ATLANTIC CITY — A lawsuit filed by the owner of a Margate restaurant was quashed this week, clearing the way for redevelopment across the street at Captain Andy’s Marina.
Two Daughters LLC, the owner of Sofia Restaurant, filed the suit after the site plan and variances were approved last spring.
In the complaint, originally filed in May 2018, the company alleged that when the city’s Planning Board passed the resolution the previous March granting a dozen variances for Harbour Bay’s redevelopment project, it was “contrary to the public health, safety and welfare.”
In his decision Monday, Assignment Judge Julio L. Mendez found the resolution granting variances for a redevelopment project at the marina, passed by the Margate Planning Board, “was not arbitrary, capricious and unreasonable,” and city ordinances supporting were valid.
Benjamin Zeltner, the attorney representing Harbour Bay, said that they are “thrilled” the court upheld the Planning Board’s decision.
“This is a positive development for the city, especially the Amherst Avenue area,” Zeltner said. “It’s a long-overdue project that will enhance the bayfront, provide public access with a new pedestrian promenade and reduce flooding through a new bulkhead, all in furtherance of the city’s master plan.”
Attorneys representing Planning Board and Two Daughters have not responded to a request for comment.
“This is an important step forward for Margate,” Solicitor John Scott Abbott said, explaining that this project will give the city about 20 new boat slips in addition to the restaurant and other improvements, calling it a “tremendous investment in Margate,” in an area that was particularly hard-hit by Hurricane Sandy in 2012.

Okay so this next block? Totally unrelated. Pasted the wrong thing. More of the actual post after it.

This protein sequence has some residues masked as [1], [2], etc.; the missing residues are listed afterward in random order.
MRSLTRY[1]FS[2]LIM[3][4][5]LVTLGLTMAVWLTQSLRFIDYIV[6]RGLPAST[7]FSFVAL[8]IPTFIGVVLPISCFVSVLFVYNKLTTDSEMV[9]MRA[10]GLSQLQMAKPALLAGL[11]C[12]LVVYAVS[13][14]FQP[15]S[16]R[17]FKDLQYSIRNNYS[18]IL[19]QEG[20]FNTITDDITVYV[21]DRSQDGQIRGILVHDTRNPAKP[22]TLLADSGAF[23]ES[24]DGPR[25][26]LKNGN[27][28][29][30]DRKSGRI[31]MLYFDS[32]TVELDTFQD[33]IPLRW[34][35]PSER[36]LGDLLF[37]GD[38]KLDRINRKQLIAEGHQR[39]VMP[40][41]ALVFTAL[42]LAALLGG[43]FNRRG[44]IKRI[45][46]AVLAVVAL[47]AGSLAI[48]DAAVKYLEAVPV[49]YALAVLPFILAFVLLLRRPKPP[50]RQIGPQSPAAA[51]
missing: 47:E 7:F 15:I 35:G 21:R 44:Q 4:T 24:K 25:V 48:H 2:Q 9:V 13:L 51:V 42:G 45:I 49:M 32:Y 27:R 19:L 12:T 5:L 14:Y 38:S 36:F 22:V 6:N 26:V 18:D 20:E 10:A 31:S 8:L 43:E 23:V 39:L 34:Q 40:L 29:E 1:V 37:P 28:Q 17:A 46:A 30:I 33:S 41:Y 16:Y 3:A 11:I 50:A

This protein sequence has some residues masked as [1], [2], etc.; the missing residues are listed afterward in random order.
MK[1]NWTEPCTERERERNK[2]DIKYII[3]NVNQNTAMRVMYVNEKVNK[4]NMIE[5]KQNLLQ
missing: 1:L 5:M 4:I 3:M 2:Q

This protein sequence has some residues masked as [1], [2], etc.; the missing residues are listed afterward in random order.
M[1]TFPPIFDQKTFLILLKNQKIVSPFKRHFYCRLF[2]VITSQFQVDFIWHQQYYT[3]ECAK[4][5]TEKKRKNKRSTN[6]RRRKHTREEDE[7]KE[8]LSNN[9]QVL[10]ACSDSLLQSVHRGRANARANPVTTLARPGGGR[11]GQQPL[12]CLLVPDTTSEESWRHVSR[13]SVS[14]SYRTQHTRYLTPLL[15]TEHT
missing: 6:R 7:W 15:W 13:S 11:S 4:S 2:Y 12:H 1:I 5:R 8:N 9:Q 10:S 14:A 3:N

Last year, Harbor Bay, the owner of the marina, was given approval by the city’s Planning Board to improve the site in the 9000 block of Amherst Avenue. The plans called for the demolition of the current structure and construction of a boat fueling station, a 149-seat restaurant and a bait shop, among other improvements.
Variances granted for the project include the front and side yard setbacks, signage style and size, as well as number of parking spaces and fence height, according to the resolution. The company was also waived from submitting a traffic impact study.
Two Daughters LLC said Harbour Bay didn’t testify about hardships and positive or negative criteria about the variances and failed to require a traffic study, according to the complaint, and the Planning Board’s actions were arbitrary, capricious and unreasonable in approving the site plan application, variances and waiver request.